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You just moved to Miami. Hooray! What should you expect? Much of that depends on your ethnic background. Let’s delve into your possible experiences.

Latinos

Congratulations, you reached Hispanic Valhalla. Reggaeton, salsa, bachata, and cumbia blast from stores, houses, and open car windows. Your heritage is celebrated publicly. You’re guaranteed good food from la madre patria. You can start a business, attain professional success, and retire without utilizing English. You won’t be judged for speaking your native language, just for being darker or having indigenous features. Also, don’t expect decent health care, housing, transportation, or a functioning political system—you know, like the rest of Latin America.

White People

You’re a minority here! People will stare because you don’t look, speak, or dress like everyone else. Other communities control the political and corporate levers around you. You’ll be subjected to overt and unconscious hostility everywhere because of your appearance aaaaaaand this last sentence is a lie! Phew! Had you sweating for a second.

Don’t worry, you’ll still receive unwarranted privileged treatment, but you might be addressed in Spanish at the Publix deli line, which I’m sure is really tough. We apologize for the discomfort caused by this passing insight into minorities’ lives elsewhere in the U.S. You can expunge it in the insular downtown community of expats who unceasingly assure each other that “no one’s actually from Miami” and “public transportation here’s a breeze!”

Asians

You’re walking along, minding your own business, when… Holy shit! Is that another Asian across the street? Is he Salvadoran? No, he’s definitely Asian. Should you wave? Do you say something? There are so few of you here. But your parents taught you not to disrupt the nature flow of things… Fuck! He made eye contact. Now you’re both staring. No one’s saying anything. You’re walking by each other—and he’s gone. Ok, well that meets your quota for the week.

I’m not going to lie, we don’t get a lot of you here. Welcome. Other than a few stores down Bird Road, it’ll be really hard to find decent traditional ingredients. Of course, not all Asians work in tech, education, and professional services, but a whole lot of you work in tech, education, and professional services. People will still speak to you in Spanish.

Black People

Same shit as the rest of the country, only the folks at the top are bilingual. You’ll be confused for that one other black person, followed in stores, and disrespected when people think you’re out of earshot—even when they might be darker than your relatives. Some Latinos will appropriate your culture and the N-word with nary a thought. They’ll also grin, rub their forearms, and mention “el Cuco” or “el Negro,” assuming you don’t know what that means. Though they’ll look over their shoulders a few times first.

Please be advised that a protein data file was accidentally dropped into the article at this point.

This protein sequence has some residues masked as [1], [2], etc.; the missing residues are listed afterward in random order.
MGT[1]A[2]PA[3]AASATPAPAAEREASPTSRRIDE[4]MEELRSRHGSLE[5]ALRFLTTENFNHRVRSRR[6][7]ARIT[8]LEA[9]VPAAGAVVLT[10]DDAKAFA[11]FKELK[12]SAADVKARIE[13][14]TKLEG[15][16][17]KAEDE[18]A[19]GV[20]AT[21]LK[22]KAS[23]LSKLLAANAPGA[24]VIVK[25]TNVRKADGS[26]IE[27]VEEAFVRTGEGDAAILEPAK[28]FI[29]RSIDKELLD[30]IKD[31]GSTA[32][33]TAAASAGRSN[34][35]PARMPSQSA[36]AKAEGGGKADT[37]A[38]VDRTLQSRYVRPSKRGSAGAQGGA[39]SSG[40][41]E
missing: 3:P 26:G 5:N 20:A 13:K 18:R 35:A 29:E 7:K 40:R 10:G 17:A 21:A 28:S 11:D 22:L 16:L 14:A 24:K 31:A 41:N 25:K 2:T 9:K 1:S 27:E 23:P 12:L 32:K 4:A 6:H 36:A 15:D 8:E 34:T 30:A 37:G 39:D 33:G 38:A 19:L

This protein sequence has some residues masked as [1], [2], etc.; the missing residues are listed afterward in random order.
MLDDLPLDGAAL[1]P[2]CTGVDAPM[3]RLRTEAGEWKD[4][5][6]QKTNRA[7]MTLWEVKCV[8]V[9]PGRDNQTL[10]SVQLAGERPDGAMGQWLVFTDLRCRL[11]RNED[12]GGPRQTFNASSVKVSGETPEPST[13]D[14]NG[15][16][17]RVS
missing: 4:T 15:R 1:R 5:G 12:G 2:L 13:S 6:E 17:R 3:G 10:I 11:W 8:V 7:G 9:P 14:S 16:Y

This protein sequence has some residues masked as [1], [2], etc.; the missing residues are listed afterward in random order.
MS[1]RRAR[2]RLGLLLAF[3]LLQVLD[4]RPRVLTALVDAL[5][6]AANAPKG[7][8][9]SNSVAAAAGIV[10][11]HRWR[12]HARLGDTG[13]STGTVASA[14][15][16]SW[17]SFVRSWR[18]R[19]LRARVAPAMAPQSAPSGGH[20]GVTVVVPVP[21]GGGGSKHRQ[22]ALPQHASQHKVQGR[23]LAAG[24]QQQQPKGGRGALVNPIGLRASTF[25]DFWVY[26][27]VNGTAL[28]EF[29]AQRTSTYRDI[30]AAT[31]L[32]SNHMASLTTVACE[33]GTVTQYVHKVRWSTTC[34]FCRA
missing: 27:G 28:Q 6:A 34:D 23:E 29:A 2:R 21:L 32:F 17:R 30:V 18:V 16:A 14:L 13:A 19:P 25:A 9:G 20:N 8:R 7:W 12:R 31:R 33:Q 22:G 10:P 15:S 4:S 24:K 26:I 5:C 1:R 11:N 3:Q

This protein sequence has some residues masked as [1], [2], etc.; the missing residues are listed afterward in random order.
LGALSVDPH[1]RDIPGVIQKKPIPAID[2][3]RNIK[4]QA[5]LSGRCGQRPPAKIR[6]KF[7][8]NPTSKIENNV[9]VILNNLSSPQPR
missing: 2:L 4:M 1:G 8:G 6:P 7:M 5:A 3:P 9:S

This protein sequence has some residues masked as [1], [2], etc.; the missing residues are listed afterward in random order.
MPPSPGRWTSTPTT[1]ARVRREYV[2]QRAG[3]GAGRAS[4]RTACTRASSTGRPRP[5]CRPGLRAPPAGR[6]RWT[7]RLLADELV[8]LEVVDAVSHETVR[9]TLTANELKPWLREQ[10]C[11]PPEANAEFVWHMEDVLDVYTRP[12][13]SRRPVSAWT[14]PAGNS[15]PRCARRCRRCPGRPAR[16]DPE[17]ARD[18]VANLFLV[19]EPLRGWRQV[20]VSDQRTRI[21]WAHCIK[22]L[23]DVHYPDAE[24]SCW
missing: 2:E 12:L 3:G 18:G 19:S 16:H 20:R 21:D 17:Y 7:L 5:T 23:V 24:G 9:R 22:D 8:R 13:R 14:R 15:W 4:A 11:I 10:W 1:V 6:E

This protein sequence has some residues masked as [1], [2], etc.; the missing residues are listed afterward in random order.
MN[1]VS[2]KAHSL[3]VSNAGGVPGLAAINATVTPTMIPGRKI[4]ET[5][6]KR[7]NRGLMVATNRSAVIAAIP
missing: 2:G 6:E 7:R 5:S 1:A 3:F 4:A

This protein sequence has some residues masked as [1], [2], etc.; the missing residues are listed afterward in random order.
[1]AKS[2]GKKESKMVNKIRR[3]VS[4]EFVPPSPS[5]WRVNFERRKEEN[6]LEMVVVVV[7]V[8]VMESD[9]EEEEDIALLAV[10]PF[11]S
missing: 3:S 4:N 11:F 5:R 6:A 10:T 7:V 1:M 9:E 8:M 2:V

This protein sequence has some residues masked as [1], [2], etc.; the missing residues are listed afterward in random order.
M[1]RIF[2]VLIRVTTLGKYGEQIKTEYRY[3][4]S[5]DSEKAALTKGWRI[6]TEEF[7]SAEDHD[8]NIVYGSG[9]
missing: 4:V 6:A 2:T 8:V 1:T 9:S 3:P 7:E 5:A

Middle Easterners

EVERYONE will assume you speak Spanish. You’ll dissent. Whoever happens to be addressing you will pause, flash an odd look, and keep right on truckin’ in el idioma de Cervantes. I mean, come on. You look just like a Nicaraguan. Or a Colombian. Or a Dominican. Or a Venezuelan. My point is, you’re brown and that confuses all the other brown people around you. It also doesn’t help that a ton lot of Lebanese, Syrians, Palestinians, Turks, and Egyptians migrated to Latin America in the 20th century, so your features are pretty well mixed into our genes.

Native Americans

You were here before the rest of us, so if anything, you should be explaining what everyone else should expect. To the Miccosukee and Seminoles who survived a half dozen wars, forced relocations, outright thievery, and virulent diseases: sorry about that. We drained, razed, bulldozed, and paved over your ancestral land to make way for Marlins Stadium. Truly, an astounding metaphorical middle finger, if there ever was one. Sure, my family happened to be in Cuba when this went down, but they were busy doing the same to the Tainos, Ciboneyes, and Guanajatabeyes.

British People

How on God’s Green Earth did you end up here? Seriously. Did your 18th century ship of the line fall into a wormhole, wrecking you centuries later on what you thought would be Spanish Florida? Do you miss hardtack? What was Queen Anne’s War like? I need to know!!!

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Andrew OtazoAndrew Otazo

'Miami Creation Myth' author Andrew Otazo has advised officials on Cuba policy, worked for the Mexican president, fired a tank, and ran with 30lbs of trash.

Check out the first free chapter of Andrew’s upcoming book here.

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